Africa is home to thousands of unique animal species, many of which are admired around the world. They’re the subjects of most nature documentaries, popular in zoos and shows, and there are lots of safari opportunities in Africa that allow us to see them in their natural habitat.
There are over 1000 mammal species, around 2300 bird species, 1600 reptile species, and countless amphibians! It’s no surprise that when people think of the continent, they imagine majestic animals roaming its plains under the hot sun. There is a world of knowledge surrounding Africa’s amazing creatures, so let’s get into the specifics.
What are African Animals?
African animals are, simply put, animals that are unique to Africa or any of its regions. The African country that boasts the biggest wildlife scene is Tanzania. However, biologists and researchers hop across all parts of the continent in discovery of the unknown.
Some African animals are harmless, however, many are dangerous predators. Researching these animals up close can be a risky job. One of the reasons we should care about African animals is because many species are endangered. Conservation centers and zoos are working to save numerous species from extinction, such as rhinos and gorillas.
Types of African Animals
Some basic types of African animals include lions and other wildcats, elephants, rhinoceroses, giraffes, wild dogs, zebras, primates, a variety of birds, snakes, crocodiles, sea creatures, unique spiders and insects, and more. All of these branch out into varying species. Let’s take a look at some specific African animals that deserve recognition!
List of African Animals
- African Bush Elephants
- Katanga Lions
- Angolan Giraffes
- Mountain Zebras
- Spotted Hyenas
- Black Rhinoceroses
- African Penguins
- Bush Vipers
- Egyptian Cobras
- Nile Crocodiles
- Six-Eyed Sand Spiders
Fun Facts About African Animals
- African elephants live up to 70 years in the wild. Their life expectancy is shorter in captivity.
- Elephants are mammals despite their appearance. While they don’t sport a fur coat, the hair that they have is helpful in keeping them cool in the heat.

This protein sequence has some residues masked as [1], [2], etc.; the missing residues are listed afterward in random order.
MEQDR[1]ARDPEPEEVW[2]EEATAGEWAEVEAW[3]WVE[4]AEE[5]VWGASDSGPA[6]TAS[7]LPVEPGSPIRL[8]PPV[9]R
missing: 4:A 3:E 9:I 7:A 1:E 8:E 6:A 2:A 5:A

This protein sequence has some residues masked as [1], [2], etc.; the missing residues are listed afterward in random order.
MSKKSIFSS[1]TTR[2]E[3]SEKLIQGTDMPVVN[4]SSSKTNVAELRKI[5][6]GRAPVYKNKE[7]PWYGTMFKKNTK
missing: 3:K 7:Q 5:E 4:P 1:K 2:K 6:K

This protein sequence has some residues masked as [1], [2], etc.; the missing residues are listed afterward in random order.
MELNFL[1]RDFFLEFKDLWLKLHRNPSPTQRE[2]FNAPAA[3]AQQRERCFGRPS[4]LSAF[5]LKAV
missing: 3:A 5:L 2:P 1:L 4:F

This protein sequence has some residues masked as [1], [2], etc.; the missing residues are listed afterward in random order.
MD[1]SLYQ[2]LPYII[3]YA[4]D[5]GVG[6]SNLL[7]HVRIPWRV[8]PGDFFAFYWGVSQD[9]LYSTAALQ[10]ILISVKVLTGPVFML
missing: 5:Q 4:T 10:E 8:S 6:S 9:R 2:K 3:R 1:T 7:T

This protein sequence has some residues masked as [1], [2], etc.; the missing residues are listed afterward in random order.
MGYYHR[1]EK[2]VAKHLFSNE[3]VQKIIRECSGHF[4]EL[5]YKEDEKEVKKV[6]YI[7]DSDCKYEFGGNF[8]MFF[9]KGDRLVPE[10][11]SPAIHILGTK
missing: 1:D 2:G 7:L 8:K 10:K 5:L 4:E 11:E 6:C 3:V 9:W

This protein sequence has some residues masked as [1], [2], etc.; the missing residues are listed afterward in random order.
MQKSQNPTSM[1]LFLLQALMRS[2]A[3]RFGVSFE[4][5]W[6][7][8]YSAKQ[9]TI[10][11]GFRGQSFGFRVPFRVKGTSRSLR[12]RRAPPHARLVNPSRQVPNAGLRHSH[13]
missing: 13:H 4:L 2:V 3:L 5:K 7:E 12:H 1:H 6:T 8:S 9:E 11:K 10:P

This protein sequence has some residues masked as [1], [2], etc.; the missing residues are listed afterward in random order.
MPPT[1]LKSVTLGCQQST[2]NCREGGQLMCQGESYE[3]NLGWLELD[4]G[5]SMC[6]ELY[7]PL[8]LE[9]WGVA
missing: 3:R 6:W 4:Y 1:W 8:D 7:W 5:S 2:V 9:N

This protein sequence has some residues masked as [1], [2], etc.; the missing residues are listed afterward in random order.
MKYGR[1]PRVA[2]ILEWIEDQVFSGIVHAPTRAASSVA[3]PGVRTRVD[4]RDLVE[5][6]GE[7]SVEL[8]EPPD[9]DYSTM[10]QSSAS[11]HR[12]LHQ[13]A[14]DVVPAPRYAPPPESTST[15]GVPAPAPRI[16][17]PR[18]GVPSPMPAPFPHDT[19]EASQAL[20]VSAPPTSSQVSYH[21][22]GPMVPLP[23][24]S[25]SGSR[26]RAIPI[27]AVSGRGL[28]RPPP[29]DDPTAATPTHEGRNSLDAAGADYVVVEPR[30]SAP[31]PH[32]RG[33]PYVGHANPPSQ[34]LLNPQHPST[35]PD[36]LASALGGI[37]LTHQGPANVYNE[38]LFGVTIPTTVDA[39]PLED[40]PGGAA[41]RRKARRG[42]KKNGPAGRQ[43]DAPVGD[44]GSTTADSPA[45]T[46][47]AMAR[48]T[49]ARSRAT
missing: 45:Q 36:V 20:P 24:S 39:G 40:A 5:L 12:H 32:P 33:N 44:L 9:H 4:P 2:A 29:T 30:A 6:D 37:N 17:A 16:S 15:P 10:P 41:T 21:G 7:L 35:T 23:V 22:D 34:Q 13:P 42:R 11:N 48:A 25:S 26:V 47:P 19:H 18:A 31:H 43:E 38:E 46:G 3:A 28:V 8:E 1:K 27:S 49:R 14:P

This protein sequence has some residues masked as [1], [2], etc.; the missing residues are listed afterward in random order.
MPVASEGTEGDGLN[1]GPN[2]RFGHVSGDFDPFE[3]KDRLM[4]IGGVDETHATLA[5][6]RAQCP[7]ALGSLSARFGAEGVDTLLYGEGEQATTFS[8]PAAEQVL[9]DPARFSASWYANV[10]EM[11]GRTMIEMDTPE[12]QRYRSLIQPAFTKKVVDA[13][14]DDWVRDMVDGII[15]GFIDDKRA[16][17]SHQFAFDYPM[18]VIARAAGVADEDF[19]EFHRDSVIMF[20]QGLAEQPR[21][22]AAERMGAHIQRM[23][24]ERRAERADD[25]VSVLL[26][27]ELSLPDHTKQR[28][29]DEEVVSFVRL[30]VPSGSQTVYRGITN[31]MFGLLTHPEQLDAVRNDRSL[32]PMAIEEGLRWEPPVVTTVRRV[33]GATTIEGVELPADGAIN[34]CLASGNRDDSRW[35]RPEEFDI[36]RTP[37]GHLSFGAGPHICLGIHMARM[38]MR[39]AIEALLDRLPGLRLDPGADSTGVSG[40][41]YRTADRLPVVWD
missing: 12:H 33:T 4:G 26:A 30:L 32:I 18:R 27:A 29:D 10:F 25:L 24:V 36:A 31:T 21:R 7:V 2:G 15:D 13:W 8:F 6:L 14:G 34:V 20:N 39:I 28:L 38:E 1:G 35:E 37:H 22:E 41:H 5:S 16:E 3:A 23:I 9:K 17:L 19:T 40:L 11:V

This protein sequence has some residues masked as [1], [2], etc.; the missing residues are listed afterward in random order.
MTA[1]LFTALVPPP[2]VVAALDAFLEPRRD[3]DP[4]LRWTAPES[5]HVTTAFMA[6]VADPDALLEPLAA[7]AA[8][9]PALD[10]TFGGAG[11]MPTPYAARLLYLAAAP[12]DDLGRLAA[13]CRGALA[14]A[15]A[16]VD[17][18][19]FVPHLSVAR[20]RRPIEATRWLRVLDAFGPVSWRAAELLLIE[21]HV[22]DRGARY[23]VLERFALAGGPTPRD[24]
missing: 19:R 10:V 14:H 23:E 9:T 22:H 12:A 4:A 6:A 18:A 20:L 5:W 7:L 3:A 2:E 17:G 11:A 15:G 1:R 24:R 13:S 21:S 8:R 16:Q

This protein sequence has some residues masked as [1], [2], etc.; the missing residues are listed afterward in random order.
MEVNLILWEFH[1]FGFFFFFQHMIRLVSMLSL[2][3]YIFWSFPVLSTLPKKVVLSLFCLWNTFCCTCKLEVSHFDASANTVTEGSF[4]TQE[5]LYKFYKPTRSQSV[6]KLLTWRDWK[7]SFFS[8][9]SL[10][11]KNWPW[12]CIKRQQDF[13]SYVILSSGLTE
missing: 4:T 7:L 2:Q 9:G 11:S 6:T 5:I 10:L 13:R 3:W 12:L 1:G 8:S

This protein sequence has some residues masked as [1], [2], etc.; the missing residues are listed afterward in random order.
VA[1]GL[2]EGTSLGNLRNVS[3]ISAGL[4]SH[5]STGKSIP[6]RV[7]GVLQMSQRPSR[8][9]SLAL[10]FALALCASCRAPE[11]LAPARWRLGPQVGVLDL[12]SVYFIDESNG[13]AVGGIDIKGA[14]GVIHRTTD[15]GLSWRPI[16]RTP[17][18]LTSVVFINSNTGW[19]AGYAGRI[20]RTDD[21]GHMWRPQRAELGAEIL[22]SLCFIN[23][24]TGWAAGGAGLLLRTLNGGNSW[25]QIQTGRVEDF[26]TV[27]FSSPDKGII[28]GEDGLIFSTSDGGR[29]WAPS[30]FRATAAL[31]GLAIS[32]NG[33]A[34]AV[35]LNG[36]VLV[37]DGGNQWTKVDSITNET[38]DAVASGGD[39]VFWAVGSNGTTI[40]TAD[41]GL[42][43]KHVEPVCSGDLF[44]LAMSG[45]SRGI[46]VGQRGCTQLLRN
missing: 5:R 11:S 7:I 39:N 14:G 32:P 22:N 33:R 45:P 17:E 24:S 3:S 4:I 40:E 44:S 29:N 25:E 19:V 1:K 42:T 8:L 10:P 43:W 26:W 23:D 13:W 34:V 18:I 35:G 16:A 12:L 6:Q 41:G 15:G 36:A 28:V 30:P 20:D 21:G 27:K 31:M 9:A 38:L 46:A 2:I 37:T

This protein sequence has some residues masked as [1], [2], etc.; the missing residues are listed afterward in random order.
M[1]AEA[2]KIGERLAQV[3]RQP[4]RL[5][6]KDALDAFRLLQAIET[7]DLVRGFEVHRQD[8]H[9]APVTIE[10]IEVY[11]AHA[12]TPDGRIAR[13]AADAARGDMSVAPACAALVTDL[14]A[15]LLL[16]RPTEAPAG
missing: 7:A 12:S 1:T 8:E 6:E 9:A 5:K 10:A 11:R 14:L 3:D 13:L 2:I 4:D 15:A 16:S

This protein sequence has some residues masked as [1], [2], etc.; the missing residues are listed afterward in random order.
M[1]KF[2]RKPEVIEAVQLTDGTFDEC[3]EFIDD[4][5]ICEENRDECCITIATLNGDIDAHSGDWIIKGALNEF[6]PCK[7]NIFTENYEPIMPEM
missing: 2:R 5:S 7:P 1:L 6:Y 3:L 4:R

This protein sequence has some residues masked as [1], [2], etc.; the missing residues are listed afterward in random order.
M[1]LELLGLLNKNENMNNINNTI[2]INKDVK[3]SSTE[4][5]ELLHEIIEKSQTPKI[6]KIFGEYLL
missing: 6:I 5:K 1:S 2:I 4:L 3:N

- An adult elephant’s heart can weigh up to 46 pounds. In comparison, a human heart weighs a little less than a pound at maximum. Their hearts also beat at 30 beats per minute whereas a human heart beats 2-3 times as fast.
- An elephant’s brain is also much heftier than a human’s brain at 12 pounds! The function of their brains can be compared with other intelligent animals such as chimps or dolphins. They have significant emotional capabilities as well as decision making processes. They are also very social animals. Although controversial, elephants have a history of being taught “tricks” for entertainment purposes.
- While lions are known to be fierce predators, the success rate of hunts is around 30%. Common prey such as antelopes run at speeds up to 60 miles an hour. Lions are a bit behind in running speeds, but they can still reach a solid 50 miles an hour.
- A “pride” refers to a lion’s social circle. Prides can have dozens of members! Female lions often stay in their original prides while male lions may start their own pride. Members of a pride support each other with food, defend their young, and are very serious about keeping outsiders off their turf.
- Lions even prey on giraffes! However, more than one lion must work together if they’re to take down prey of this size.
- Giraffes are the world’s tallest animals – no surprise there! They can grow up to be 20 feet tall and their necks can make up a large fraction of their height.
- Besides having long legs and long necks, giraffes also have long tongues that help them swipe leaves from trees. A typical giraffe’s tongue is 20 inches long and is also very durable against thorns.
- Giraffes tend to live twice as long in captivity than they do in the wild. In captivity, a giraffe can live to be 35-40 years old.
- A subspecies of rhino known as the Northern White Rhino only has 2 members left, which live in a Kenyan conservation center. Although critically endangered, measures are being taken to save the species.
- Although species exist such as the black rhino and white rhino, all rhinos are grey. The white rhino’s name is derived from the Afrikaans term “wyd” which means “wide”. Later, the English name for the animal was simply changed to “white”.
- Their size means nothing when it comes to how fast a rhino can run. They can run up to 40 miles per hour! They are rarely threatened by other animals, but if they feel threatened, they have the ability to get away rather quickly.